Finding an Efficient Route to Improved Leakage Performance

18.10.2023
Water companies have set out 2025-2030 leakage ambitions that, if achieved, would put them among the top five performing countries in Europe. With higher operational costs and resource challenges to factor in, the supply chain can offer a more efficient route to success, writes Barbara Hathaway, Ovarro.
Finding an Efficient Route to Improved Leakage Performance

Enigma3hyQ leak logger (Image source: Ovarro)

Ambitious leakage reduction plans put forward by water companies in England and Wales aim to cut leakage by over a quarter by 2030, compared with the start of the decade.
The proposals are a key aspect of water companies’ 2025-2030 businesses plans, which, if approved by regulator Ofwat, would deliver the largest ever investment in the sector.

However, the transition from asset management periods – AMP7 to AMP8 – comes with more immediate challenges. Water companies must deliver a short sharp improvement by 2025, following Ofwat’s 2022-2023 performance report, which found the majority of companies had under-performed in leakage and other areas.

Ovarro works in partnership with UK water companies and understands they have been impacted by rising operational costs and labour market challenges, in the same way as all businesses. Suppliers should now be positioning their offerings to drive increased productivity and efficiency for water companies – how can they help their clients achieve a better outcome with the same resources or less?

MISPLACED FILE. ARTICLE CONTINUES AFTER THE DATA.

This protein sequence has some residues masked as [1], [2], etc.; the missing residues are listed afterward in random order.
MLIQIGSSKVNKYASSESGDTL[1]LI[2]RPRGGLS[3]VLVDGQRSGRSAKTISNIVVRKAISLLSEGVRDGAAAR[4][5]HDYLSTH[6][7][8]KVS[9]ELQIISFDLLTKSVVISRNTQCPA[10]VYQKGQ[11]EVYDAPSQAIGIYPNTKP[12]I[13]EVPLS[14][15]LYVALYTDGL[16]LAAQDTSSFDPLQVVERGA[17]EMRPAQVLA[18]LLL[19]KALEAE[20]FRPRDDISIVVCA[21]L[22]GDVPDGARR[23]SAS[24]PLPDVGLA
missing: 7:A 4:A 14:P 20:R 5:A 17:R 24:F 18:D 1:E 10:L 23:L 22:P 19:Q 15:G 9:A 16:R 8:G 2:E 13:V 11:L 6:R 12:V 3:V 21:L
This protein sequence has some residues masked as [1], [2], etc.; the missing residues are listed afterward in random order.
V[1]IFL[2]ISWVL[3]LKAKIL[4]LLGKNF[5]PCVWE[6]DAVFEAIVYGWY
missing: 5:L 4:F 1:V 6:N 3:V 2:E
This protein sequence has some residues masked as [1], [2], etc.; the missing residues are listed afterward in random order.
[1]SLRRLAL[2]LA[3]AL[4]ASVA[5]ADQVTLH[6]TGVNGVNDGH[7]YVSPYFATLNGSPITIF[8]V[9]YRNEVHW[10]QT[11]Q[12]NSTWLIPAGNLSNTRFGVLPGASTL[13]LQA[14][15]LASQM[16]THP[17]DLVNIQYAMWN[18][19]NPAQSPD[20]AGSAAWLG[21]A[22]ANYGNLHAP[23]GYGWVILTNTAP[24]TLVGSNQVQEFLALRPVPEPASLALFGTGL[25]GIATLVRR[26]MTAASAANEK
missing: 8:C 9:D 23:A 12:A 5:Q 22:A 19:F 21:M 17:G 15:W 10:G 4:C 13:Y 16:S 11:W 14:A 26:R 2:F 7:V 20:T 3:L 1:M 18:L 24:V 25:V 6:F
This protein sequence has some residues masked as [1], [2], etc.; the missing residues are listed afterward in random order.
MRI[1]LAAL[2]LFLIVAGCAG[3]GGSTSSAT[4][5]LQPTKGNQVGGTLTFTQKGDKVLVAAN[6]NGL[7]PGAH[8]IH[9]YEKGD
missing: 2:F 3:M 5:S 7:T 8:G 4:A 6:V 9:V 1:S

As-a-service solutions, such as Ovarro’s LeakNavigator, are becoming widely available in water and can go a long way towards solving resource issues. The models are subscription-based, with infrastructure that is entirely managed by an external supplier.

LeakNavigator takes complete ownership of the upfront logger deployment planning and day-to-day data analysis, directly alerting technicians to points of interest. Having the entire analytics process managed by a supplier, frees up skilled leakage technicians to target their time on pinpointing leaks with a very high likelihood of success.
A reduction in non-revenue water loss and of course, reducing the likelihood of regulatory penalties for missed targets, are also efficiencies to be gained.
Following its launch in February 2023, LeakNavigator is recording a combined performance increase of 20-25% in total leaks found, plus a 30% reduction in lost field time through false positives and a point-of-interest-to-leak conversion rate of over 85%. The system is a tangible example of how closer working with suppliers can bring more efficient outcomes.

Another example was the development of the Enigma3hyQ leak logger, in partnership with Anglian Water, to help solve the challenge of detecting leaks on plastic pipes. This was historically, one of the industry’s biggest challenges as plastic pipes do not propagate leak noise in the same way as metal pipes .

Enigma3hyQ loggers use immersed hydrophone sensors that ‘listen’ to sound waves transmitted inside the pipe to pinpoint leaks and can pick up vibrations over longer distances. This means they are valuable for use on wider diameter pipes and over longer distances for both metallic and plastic pipes.